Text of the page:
Russians have a lot of superstitions, erm, ideas, about health. Most of them are like old wives’ tales or things your grandma might have told you. On the whole they can’t hurt, but I usually find them unnecessary, and find it really irritating when a Russian scolds me like a child for not observing them. I’m not the only one who feels this way — check out this episode of Everyone Drunk But Me.

Frozen Ovaries. Women are not supposed to sit on the bare ground or on concrete or a rock because it will freeze their ovaries. I think a variation of this belief concerns the kidneys.

Wet Feet. We had a major scandal at the kindergarten last spring when my English co-teacher and I took some of the kids out for a walk in a light rain. Some of the kids ran straight for the puddles and got their socks and trousers wet. The walk was about fifteen minutes long and we changed the kids’ clothes, as we always do, when we went inside. Well, one mother was so upset that we allowed her son’s ankles to get wet that she screamed at one of our Russian co-teachers for about fifteen minutes and threatened to destroy her if her son got sick. Her son did not get sick. Then we had to suffer a lecture from another co-worker about how we failed in our responsiblity as teachers. The way I see it, the bad judgment on our part was not that we let the kids get wet, but that we didn’t realize how serious this not-getting-wet thing is in Russian culture.

Plastic Booties. As I mentioned in this post, they make you put plastic booties on over your shoes in museums, health clinics, and even in our own kindergarten if you don’t have inside shoes with you. Now, in general I like the Russian practice of removing shoes and donning slippers in a house — it’s cozy and nice to be able to walk around on clean floors. Only, floors aren’t usually clean. Watch any cleaning lady and you’ll see she’s mopping with dirty water and a filthy mop. Plastic booties may cut down on the amount of grit, but c’mon, try some clean water and disinfectant cleanser, eh?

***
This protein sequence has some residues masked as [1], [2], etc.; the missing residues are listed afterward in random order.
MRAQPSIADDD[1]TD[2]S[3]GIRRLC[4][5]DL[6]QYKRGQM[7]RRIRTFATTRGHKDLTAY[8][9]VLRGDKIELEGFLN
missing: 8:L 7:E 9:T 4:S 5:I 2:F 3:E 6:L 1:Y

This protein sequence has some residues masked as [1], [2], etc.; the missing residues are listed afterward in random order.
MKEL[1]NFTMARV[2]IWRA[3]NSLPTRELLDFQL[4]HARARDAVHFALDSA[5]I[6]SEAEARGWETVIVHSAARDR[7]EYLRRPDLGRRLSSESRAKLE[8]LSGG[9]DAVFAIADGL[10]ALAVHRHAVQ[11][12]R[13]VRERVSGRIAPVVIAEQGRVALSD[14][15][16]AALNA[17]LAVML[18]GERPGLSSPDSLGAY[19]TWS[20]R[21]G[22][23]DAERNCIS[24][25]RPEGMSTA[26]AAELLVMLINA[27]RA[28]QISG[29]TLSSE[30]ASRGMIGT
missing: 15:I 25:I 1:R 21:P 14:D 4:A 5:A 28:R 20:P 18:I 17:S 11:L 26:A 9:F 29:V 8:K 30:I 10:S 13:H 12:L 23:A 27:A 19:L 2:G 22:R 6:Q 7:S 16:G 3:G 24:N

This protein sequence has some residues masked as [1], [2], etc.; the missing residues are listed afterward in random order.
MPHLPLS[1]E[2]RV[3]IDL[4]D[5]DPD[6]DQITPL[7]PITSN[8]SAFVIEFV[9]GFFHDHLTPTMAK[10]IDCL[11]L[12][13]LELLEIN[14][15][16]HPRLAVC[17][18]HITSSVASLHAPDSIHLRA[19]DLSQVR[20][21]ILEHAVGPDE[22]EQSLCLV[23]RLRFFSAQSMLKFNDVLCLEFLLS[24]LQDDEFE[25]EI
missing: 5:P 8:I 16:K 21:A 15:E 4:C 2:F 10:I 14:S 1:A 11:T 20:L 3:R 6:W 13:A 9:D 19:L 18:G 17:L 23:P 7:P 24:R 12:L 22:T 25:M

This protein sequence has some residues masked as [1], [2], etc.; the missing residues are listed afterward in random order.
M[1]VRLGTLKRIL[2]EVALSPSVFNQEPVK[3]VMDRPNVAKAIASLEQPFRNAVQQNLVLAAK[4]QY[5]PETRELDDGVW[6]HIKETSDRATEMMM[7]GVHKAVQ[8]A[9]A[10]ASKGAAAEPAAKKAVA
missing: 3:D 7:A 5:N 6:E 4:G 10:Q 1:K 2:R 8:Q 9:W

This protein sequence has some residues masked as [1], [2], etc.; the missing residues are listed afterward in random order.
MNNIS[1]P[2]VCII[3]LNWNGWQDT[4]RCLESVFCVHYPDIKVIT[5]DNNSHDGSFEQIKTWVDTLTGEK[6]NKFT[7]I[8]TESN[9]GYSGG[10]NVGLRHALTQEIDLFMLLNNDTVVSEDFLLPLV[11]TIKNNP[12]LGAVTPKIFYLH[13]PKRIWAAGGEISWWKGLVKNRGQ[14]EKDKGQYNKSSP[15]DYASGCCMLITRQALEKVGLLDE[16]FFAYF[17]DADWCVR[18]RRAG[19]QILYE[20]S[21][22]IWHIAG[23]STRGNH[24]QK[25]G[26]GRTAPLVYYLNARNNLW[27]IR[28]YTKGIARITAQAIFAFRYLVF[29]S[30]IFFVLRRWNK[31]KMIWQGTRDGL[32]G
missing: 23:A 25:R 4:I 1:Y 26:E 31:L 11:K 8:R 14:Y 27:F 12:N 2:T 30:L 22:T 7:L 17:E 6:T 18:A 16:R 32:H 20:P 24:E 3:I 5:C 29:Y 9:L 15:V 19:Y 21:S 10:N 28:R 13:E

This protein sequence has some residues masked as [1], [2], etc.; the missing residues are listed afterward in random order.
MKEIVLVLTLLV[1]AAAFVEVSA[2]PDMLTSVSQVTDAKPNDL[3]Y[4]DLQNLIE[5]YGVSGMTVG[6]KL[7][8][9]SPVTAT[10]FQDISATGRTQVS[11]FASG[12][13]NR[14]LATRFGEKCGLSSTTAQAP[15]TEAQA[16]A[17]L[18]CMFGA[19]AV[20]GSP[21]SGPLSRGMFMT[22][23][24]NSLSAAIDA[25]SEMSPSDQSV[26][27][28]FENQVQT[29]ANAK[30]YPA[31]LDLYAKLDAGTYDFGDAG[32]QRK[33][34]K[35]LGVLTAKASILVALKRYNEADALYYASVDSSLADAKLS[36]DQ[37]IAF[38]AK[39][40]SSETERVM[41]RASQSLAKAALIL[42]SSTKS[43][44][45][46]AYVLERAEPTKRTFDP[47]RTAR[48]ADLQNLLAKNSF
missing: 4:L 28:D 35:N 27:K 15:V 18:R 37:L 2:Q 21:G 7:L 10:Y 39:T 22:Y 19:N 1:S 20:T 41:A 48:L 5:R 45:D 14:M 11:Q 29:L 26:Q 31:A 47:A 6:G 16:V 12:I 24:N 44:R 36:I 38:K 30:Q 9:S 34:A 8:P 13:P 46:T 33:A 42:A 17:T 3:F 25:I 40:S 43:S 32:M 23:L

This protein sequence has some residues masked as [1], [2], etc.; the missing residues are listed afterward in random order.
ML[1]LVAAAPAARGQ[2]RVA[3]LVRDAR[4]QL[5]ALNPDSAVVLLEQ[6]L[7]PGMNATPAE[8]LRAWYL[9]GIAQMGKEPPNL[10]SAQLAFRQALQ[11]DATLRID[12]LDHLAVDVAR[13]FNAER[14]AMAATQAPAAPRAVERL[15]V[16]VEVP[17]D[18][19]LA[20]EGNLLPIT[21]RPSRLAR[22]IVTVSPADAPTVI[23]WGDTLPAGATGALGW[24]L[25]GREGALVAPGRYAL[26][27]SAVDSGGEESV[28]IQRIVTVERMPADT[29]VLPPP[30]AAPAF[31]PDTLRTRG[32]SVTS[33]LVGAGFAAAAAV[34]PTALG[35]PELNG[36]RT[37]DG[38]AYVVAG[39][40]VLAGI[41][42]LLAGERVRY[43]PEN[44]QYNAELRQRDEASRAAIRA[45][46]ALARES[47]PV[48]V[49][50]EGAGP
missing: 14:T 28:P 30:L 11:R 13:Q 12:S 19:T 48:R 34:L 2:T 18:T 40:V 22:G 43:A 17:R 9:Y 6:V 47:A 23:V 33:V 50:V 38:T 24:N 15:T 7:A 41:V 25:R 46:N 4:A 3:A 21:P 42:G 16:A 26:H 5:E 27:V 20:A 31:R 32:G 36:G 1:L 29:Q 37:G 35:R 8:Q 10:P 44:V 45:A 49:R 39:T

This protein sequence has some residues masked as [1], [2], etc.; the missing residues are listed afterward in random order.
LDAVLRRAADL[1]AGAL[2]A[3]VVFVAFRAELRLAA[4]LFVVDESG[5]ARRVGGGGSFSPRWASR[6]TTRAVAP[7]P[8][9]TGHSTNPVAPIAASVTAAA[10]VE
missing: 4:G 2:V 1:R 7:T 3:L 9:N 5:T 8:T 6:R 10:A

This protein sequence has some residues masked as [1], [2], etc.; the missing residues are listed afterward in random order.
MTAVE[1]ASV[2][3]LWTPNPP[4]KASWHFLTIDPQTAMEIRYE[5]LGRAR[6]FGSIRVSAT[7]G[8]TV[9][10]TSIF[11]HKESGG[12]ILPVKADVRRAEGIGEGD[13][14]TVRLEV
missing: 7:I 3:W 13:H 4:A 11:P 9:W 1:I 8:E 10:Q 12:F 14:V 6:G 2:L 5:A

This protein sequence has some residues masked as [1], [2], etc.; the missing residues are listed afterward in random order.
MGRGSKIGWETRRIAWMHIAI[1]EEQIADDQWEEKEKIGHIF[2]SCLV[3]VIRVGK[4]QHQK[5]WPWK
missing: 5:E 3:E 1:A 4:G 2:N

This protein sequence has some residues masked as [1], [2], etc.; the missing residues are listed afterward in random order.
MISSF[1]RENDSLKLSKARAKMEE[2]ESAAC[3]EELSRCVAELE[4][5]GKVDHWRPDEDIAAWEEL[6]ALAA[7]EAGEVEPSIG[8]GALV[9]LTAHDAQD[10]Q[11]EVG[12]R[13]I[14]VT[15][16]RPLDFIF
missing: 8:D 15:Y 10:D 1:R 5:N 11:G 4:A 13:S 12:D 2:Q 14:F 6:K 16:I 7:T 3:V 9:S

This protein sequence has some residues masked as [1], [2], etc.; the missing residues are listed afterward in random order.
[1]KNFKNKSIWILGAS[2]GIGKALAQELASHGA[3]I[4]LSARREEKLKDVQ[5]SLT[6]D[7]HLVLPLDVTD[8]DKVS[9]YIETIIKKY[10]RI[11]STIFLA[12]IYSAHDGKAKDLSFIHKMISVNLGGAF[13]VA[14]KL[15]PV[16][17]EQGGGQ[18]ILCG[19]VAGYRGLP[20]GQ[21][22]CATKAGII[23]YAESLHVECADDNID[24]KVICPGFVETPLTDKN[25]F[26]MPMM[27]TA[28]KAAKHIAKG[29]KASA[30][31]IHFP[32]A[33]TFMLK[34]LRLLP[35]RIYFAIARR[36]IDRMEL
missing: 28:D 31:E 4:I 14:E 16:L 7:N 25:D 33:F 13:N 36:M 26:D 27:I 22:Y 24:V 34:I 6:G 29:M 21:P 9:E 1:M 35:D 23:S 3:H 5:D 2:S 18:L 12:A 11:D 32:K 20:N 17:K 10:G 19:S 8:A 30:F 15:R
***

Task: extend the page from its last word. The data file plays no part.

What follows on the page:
Milk. This one is courtesy of Aunt Kelly. Apparently it is written into Russian labor law that people who work with hazardous chemicals or fumes have to be offered milk to drink every day. Milk is supposed to have properties that leach the hazardous chemicals out of the body. Depending on how the cows are raised, though, the milk itself might contain hazardous chemicals.

Honey and Jam. Apparently these can cure the common cold. I don’t think it’s true, but they’re yummy anyway so I don’t mind too much.

Skvoznyak. When work started back up at the kindergarten in August, I was cleaning a classroom while a co-worker was revarnishing chairs. It was a nice warm day and I opened an additional window to let out the varnish fumes. My co-worker gave me a long lecture on the dangers of the cross-breeze, or skvoznyak. How a draft in a room, especially on a warm day, is more dangerous to your health than, say, a gust of wind outdoors, I don’t know. But even Kostia, a very rational-minded person, is convinced that the skvoznyak is the cause of runny noses.

I catch colds and feel physically crappy more frequently in Russia than I did in the US. Mostly I attribute this to being in constant contact with small kids, and not being accustomed to the viruses circulating on this side of the pond. But maybe I should take these health superstitions a little more seriously. Or maybe Russia just needs some disinfectant cleanser and a little elbow grease. Both are in short supply, from what I’ve seen.

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